Sunday, May 24, 1998
The Indianapolis 500 will be held.
On the horizon
Monday, May 25, is Memorial Day in the United States.
On Tuesday, May 26, a trial will be held for members of the Montana Freemen.
On Wednesday, May 27, Michael Fortier will be sentenced for his role in the April 19, 1995, Oklahoma City bombing.
On Thursday, May 28, NATO foreign ministers meet in Luxembourg.
On Friday, May 29, the sentencing of Adam Pletcher of Long Grove, Illinois, is to take place for attempting to extort money from Microsoft head Bill Gates.
On this day
In 1153, King David I of Scotland died and was succeeded by his grandson Malcolm IV.
In 1543, Nicolaus Copernicus, Polish founder of modern astronomy, died.
In 1544, William Gilbert, distinguished British scientist and pioneer of magnetism, born.
In 1686, Gabriel Fahrenheit, inventor of the temperature scale that bears his name, born.
In 1743, Jean Paul Marat, Swiss-born French revolutionary leader, born.
In 1819, Princess Alexandrina Victoria was born at Kensington Palace in London, the only daughter of the Duke of Kent. As Queen Victoria, she reigned for 63 years, from 1837 until her death in 1901.
In 1822, Antonio Jose de Sucre defeated the Spanish royalists at the battle of Pichincha, securing the independence of Quito, later to become Ecuador.
In 1844, Samuel Morse transmitted the world's first telegraph message to his associate 40 miles (65 km) away. The message was "What hath God wrought?"
In 1856, the Pottawatomie Massacre took place in Kansas. A pro-slavery settlement in Franklin County was attacked by an anti-slavery group led by John Brown.
In 1862, the new Westminster Bridge in London was completely opened.
In 1883, the Brooklyn Bridge was opened, linking Manhattan to Brooklyn, New York.
In 1920, French President Paul Deschanel fell from a train and was found later wandering along the track in his pajamas.
In 1941, the British cruiser HMS Hood was sunk by the German battleship Bismarck, killing over 1,300.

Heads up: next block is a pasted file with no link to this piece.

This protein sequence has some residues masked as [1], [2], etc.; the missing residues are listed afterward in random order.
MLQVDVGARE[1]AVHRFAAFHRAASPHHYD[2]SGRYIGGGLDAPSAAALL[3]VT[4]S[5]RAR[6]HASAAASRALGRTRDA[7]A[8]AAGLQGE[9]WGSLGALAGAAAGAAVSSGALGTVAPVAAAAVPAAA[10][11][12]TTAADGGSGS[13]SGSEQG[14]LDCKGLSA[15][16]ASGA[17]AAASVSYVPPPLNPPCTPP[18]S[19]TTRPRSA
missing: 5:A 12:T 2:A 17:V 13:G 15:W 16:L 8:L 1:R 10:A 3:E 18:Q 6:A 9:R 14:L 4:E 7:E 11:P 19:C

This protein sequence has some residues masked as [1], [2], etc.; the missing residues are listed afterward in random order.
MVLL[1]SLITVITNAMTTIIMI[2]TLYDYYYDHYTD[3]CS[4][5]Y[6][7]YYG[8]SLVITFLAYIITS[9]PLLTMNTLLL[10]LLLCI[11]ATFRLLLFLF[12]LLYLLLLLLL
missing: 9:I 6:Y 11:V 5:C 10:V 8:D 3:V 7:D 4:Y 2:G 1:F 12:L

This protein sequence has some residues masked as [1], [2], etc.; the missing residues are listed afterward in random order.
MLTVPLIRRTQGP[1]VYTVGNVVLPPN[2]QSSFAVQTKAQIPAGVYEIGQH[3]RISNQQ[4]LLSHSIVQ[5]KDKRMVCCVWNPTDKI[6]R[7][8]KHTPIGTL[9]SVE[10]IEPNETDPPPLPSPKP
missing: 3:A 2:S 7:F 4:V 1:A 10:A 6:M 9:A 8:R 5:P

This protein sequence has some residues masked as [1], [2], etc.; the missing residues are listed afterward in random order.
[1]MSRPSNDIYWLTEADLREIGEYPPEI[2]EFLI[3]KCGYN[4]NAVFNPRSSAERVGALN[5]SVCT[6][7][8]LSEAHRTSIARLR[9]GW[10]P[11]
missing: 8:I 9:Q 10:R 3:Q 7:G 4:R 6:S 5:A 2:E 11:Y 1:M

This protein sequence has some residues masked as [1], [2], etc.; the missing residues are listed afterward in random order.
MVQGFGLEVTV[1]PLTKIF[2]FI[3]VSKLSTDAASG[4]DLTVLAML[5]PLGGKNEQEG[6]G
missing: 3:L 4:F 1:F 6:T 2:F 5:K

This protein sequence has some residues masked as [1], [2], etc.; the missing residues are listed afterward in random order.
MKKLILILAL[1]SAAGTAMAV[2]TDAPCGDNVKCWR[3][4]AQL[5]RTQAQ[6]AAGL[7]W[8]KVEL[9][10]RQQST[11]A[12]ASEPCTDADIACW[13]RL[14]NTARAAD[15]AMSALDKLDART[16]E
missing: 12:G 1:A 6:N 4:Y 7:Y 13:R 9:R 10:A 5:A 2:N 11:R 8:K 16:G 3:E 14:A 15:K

In 1941, Bob Dylan, U.S. singer, born as Robert Zimmerman. He took his stage name from the poet Dylan Thomas, whom he admired.
In 1959, John Foster Dulles, U.S. Secretary of State, died.
In 1962, Barbados, Leeward and Windward delegates, the "Little Eight," agree with the British on the formation of a new West Indies Federation.
In 1962, Malcolm Scott Carpenter completed the second U.S. manned orbital space flight, when Aurora 7 splashed down after three trips around the Earth.
In 1974, Duke Ellington, U.S. jazz pianist, composer and bandleader, died.
In 1976, the British and French Concordes made their first commercial flights from London and Paris respectively to Washington Dulles International Airport in just under four hours.
In 1981, President Jaime Roldos Aguilera of Ecuador and seven others were killed in a terrorist-directed air crash.
In 1993, Eritrea achieved independence from Ethiopia after a 30-year civil war.
In 1993, violent demonstrations broke out in Tibet against Chinese rule.
In 1995, former prime minister Harold Wilson, before Tony Blair the last Labour Party leader to win a British general election, died in his sleep after a long illness. He was 79.
"What hath God wrought?" That was the message of Samuel Morse's first telegraph on this day in 1844. Learn more about the Morse code by clicking
Belize marks Commonwealth Day.
Bulgaria observes Bulgarian Enlightenment and Education's Day.
Actor Gary Burghoff (M*A*S*H) is 55.
Nature writer Roger Caras is 70.
Actor Tommy Chong (Up in Smoke) is 60.
Singer Bob Dylan is 57.
Singer Patti LaBelle is 54.
Actor Alfred Molina (Raiders of the Lost Ark) is 45.
Priscilla Presley is 53.
Sources: Associated Press,
Chase's Calendar of Events 1998, J.P. Morgan